The recent deaths of Qadir Shah and Max Phillip and another incident in which two hikers went missing during an outing, again brings the issue of the safety of individuals during such exercises and the lack of regulation of such activity by any government agency.
Although the Hiking Association of Trinidad and Tobago exists as a body for hiking groups, it is not armed with regulatory powers backed by law to truly act on indiscretion from errant members. More importantly, it is also in no position to monitor the scores of casual groups conducting such activity.
In the recent case of Shah, he was among a group of 14 hikers who were trekking in an area in Blanchisseuse when they got into difficulty after venturing into waters at Turtle Rock. Fishermen often note that waters at Turtle Rock, which is near Paria Bay, are difficult due to rough waters and rocks which are covered during high tide. That 14 members of Shah’s party got into the water, therefore, suggests they did not have critical information, which hiking leaders should have, to determine whether they could navigate the waters there. Unfortunately, Shah paid for this with his life.
In the case of Mohammed, he too was hiking when he went into a pool created by quarrying at Windsor Park, Couva, got into difficulty and drowned. From all reports, he was part of a sizeable group, none of whom seemed to know the danger the pool on the long-abandoned property represented.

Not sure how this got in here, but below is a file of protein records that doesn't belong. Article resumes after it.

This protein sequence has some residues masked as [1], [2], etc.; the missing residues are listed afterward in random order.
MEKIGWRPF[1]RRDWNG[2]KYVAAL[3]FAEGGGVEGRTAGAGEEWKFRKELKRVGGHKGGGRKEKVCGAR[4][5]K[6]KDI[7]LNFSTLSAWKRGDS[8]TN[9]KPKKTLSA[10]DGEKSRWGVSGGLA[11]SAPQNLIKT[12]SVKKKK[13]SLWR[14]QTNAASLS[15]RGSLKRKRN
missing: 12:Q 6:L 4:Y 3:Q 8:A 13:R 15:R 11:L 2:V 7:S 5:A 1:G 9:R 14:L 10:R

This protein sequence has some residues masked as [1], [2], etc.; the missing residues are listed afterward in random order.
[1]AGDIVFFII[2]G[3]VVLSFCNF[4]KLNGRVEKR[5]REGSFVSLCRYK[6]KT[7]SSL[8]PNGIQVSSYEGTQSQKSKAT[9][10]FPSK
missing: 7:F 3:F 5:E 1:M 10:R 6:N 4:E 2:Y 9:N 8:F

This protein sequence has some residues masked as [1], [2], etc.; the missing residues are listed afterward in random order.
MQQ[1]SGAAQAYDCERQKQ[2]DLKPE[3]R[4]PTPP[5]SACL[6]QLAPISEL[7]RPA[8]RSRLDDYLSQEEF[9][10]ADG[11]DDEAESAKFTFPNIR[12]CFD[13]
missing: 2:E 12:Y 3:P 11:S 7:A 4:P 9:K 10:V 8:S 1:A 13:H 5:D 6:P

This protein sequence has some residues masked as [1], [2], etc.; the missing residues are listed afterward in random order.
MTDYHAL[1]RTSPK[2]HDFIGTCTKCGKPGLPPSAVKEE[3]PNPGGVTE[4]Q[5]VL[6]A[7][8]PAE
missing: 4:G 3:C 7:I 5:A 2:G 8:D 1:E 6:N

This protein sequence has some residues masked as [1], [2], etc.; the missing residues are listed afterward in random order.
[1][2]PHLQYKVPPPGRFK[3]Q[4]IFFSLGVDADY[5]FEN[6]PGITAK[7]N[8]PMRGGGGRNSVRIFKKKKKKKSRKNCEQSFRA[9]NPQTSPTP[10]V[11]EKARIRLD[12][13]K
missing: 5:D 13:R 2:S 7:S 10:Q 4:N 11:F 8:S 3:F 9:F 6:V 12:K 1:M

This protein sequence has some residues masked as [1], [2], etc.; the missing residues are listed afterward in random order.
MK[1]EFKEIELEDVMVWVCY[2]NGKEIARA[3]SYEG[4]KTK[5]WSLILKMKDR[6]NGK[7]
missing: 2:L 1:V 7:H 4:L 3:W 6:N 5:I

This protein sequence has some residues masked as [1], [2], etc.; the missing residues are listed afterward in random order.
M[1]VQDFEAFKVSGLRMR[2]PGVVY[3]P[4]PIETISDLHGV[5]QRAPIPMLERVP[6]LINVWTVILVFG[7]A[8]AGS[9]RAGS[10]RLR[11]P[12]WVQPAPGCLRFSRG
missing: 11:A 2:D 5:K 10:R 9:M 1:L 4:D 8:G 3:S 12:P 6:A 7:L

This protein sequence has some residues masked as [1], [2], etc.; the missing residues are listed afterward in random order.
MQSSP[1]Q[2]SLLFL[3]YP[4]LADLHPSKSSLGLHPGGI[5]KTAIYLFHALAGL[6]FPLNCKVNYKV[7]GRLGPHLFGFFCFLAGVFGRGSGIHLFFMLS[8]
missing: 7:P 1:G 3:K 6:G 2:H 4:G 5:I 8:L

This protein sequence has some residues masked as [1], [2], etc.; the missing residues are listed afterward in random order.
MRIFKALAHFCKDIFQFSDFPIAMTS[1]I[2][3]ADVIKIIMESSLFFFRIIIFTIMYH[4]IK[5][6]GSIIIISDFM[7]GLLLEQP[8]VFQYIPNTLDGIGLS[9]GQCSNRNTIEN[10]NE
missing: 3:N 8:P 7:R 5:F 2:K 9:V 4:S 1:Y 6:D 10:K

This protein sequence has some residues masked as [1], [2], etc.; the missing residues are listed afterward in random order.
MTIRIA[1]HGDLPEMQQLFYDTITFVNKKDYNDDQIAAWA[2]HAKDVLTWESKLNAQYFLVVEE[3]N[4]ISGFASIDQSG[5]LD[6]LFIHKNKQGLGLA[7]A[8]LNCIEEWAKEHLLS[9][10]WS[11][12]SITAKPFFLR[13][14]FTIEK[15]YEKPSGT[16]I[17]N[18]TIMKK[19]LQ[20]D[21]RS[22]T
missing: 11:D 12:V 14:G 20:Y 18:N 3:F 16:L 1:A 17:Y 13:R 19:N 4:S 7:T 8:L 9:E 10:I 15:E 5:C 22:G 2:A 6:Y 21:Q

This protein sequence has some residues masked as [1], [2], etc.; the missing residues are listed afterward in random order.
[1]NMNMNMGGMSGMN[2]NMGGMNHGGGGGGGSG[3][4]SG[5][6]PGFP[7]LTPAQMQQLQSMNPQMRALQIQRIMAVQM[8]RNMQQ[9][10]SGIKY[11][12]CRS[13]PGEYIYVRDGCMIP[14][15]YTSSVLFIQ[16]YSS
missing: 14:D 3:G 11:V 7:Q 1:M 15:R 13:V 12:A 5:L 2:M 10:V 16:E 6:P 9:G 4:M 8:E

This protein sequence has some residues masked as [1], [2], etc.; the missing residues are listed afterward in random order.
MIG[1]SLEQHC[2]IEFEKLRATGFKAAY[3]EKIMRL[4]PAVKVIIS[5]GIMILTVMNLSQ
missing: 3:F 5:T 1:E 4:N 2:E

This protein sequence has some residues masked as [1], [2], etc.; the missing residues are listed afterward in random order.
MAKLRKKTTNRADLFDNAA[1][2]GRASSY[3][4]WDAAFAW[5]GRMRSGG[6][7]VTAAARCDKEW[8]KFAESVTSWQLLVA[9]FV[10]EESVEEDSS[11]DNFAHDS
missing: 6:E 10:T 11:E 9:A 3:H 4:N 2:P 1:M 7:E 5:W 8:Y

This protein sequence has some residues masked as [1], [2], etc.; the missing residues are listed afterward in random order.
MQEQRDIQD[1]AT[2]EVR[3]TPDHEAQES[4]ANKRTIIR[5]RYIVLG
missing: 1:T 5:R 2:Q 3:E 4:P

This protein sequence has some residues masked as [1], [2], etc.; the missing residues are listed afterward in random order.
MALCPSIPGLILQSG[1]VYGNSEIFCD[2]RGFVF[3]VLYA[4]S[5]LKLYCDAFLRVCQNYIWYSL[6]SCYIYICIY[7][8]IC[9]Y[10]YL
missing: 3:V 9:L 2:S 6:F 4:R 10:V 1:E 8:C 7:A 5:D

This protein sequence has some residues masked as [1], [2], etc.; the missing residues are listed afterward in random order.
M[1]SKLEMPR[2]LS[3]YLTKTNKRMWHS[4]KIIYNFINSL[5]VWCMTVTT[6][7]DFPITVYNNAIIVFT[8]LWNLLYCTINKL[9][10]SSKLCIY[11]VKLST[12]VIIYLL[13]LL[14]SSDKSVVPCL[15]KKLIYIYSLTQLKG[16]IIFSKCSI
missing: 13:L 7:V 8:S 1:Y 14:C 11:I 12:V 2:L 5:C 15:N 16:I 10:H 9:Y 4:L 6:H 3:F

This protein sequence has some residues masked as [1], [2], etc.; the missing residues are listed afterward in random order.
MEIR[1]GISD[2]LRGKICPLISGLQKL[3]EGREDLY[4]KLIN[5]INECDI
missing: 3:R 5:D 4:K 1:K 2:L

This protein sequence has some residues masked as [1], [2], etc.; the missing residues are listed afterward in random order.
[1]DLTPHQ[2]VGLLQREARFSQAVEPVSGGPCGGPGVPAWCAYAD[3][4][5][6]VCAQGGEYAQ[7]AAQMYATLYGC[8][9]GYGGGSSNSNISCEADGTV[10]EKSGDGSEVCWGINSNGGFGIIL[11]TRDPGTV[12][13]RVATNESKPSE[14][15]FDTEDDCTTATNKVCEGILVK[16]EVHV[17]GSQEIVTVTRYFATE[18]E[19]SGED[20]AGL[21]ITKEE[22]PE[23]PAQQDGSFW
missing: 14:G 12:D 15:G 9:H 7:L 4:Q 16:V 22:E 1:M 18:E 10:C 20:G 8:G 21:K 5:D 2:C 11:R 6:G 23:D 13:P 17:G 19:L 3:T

Having said that, this media house is unaware of any investigation conducted by the Hiking Association of T&T to determine what occurred during the hike Shah was on, nor of any advisory from it since then highlighting safety measures that should be taken for hiking ventures. This no doubt is one of the failings of the body which, in 2017, dismissed one of its members following another incident in which a hiker died during an activity.
The restrictions implemented on other leisurely activity has no doubt had the resultant effect of an increase in hiking activity, as citizens seek other leisure and health outlet options. But even before this pandemic, hiking was popular because it was considered one of the best means of getting exercise in a natural environment.
Over the next few days, the Baptist Liberation Day holiday and the long Easter weekend and vacation for students will be opportunities for citizens to engage in a range of leisure activities, including hiking. Ensuring that these activities can be enjoyed safely should be the priority at times like this
Needless to say, measures must be put in place to ensure all groups conducting such activity are properly registered and monitored and that this information is made public so that citizens can pursue safe options when making decisions on hiking expeditions. Citizens outside hiking groups must also be educated on safety protocols. These latest incidents clearly require that either Ministry of the Agriculture, Land and Fisheries or Ministry of Tourism, under whose supervision such activity could fall, step in to form a regulatory body or that the HATT is given more teeth to regulate the activity.
We have already lost two members of society to what may be lax safety protocols. Their lives must not have been lost in vain.